#### Adam Topaz (Dec 17 2021 at 23:55):

In general, the error messages should be relatively helpful, so, in time, you will be able to know how to work around these "gotchas".

#### Bernd Losert (Dec 17 2021 at 23:55):

I see. I guess it could be smarter by looking at the entire type instead of the first thing only.

#### Bernd Losert (Dec 17 2021 at 23:56):

I think I'll just stick to writing [p : convergence_space a] and p.converges.

#### Kevin Buzzard (Dec 17 2021 at 23:56):

The number of gotchas seems to be increasing every day.

I don't know if they're so much "gotchas" as simply the fact that lean has a pretty steep learning curve. I would urge you to start trying to understand the error messages you're seeing. They often tell you what's wrong, once you understand what they're saying. (Oh Adam beat me to it :-) )

#### Bernd Losert (Dec 17 2021 at 23:57):

I understood the error message. I was just wondering why it worked in the is_open case but not in the is_closed case.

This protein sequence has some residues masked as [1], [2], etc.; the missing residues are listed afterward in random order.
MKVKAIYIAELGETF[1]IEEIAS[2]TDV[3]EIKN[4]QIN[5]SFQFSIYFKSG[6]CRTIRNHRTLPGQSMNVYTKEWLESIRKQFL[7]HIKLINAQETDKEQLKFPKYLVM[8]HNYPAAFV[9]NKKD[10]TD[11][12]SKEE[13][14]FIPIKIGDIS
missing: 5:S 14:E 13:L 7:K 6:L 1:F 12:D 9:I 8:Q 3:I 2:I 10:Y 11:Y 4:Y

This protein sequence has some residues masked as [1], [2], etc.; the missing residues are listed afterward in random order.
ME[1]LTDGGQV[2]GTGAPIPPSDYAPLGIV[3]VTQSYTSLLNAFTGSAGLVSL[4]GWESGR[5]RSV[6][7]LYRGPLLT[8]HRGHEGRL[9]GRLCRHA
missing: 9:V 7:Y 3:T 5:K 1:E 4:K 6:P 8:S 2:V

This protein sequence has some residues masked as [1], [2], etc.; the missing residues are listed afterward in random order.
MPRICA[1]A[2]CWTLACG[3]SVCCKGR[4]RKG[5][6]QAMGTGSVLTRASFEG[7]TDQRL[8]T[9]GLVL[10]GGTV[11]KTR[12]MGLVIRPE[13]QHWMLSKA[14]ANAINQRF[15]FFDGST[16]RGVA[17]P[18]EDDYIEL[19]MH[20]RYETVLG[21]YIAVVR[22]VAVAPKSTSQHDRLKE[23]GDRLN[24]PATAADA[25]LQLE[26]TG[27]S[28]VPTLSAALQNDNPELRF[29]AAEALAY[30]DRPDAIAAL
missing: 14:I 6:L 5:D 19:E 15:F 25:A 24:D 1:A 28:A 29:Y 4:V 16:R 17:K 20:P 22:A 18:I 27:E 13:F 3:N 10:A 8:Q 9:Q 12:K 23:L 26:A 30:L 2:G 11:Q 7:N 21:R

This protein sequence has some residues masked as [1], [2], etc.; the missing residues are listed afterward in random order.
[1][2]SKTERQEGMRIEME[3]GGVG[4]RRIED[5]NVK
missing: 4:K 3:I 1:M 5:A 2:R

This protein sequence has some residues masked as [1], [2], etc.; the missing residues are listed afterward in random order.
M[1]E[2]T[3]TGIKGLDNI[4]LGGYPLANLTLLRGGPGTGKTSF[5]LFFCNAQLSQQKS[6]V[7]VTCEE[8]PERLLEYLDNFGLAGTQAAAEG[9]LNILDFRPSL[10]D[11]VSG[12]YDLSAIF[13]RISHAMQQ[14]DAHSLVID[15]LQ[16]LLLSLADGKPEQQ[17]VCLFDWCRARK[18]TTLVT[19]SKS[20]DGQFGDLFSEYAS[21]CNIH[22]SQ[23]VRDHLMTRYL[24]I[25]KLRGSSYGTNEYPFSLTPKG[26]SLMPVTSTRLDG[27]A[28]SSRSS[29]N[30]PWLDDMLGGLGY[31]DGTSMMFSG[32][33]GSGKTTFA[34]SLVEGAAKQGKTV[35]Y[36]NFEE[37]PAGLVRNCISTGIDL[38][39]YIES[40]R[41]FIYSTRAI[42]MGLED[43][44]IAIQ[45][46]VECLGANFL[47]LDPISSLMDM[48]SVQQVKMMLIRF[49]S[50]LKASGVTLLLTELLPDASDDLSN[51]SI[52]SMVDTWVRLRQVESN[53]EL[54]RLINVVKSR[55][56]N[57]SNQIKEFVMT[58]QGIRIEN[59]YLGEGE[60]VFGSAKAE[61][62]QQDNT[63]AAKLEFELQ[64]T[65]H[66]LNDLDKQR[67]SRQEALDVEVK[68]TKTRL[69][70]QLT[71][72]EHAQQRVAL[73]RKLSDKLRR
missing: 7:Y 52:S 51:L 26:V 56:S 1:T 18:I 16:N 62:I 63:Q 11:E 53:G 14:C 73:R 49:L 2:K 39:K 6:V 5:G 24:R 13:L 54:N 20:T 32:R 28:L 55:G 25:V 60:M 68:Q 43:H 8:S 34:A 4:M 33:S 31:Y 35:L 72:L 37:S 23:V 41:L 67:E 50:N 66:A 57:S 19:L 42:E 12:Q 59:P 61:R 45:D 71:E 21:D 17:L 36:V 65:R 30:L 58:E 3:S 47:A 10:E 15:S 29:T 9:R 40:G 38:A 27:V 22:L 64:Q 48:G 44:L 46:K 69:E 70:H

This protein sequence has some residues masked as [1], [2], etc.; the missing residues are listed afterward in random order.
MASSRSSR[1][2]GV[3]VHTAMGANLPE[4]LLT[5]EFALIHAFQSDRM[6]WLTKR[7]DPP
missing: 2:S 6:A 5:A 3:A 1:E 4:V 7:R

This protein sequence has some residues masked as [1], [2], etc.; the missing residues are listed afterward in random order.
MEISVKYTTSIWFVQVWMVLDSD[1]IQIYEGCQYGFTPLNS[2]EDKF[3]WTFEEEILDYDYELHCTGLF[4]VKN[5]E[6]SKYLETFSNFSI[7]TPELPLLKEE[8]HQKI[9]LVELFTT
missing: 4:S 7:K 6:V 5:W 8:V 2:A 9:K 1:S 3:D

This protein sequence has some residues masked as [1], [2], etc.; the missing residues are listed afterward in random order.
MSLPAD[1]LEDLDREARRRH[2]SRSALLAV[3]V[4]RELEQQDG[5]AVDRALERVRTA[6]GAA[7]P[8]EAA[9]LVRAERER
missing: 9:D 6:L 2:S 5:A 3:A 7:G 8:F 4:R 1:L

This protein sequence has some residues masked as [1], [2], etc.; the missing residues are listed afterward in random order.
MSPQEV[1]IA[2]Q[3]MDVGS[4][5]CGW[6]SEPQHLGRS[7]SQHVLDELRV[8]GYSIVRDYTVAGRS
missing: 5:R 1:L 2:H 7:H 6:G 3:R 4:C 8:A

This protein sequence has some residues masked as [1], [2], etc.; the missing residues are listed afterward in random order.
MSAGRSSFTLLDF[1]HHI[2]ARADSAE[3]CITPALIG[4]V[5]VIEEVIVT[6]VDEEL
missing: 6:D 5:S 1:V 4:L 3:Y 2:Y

#### Bernd Losert (Dec 17 2021 at 23:59):

The "gotchas" are part of the steep learning curve it seems.

#### Adam Topaz (Dec 17 2021 at 23:59):

Writing p.converges is not the solution

#### Bernd Losert (Dec 18 2021 at 00:01):

I've been using that so far without issues. Before I was doing @converges a p.

#### Adam Topaz (Dec 18 2021 at 00:01):

That would be like writing e.to_has_mul.mul x y for e : group G instead of just x * y.

#### Bernd Losert (Dec 18 2021 at 00:02):

If I had a nice notation for converges, I would agree.

#### Bernd Losert (Dec 18 2021 at 00:03):

The p.converges actually reads better. In the literature, you find F p-converges to x, so it is similar.

#### Adam Topaz (Dec 18 2021 at 00:04):

Okay, but you wouldn't write U is-t-open in X for a set X with a topology t, rather you would just say U is open in X.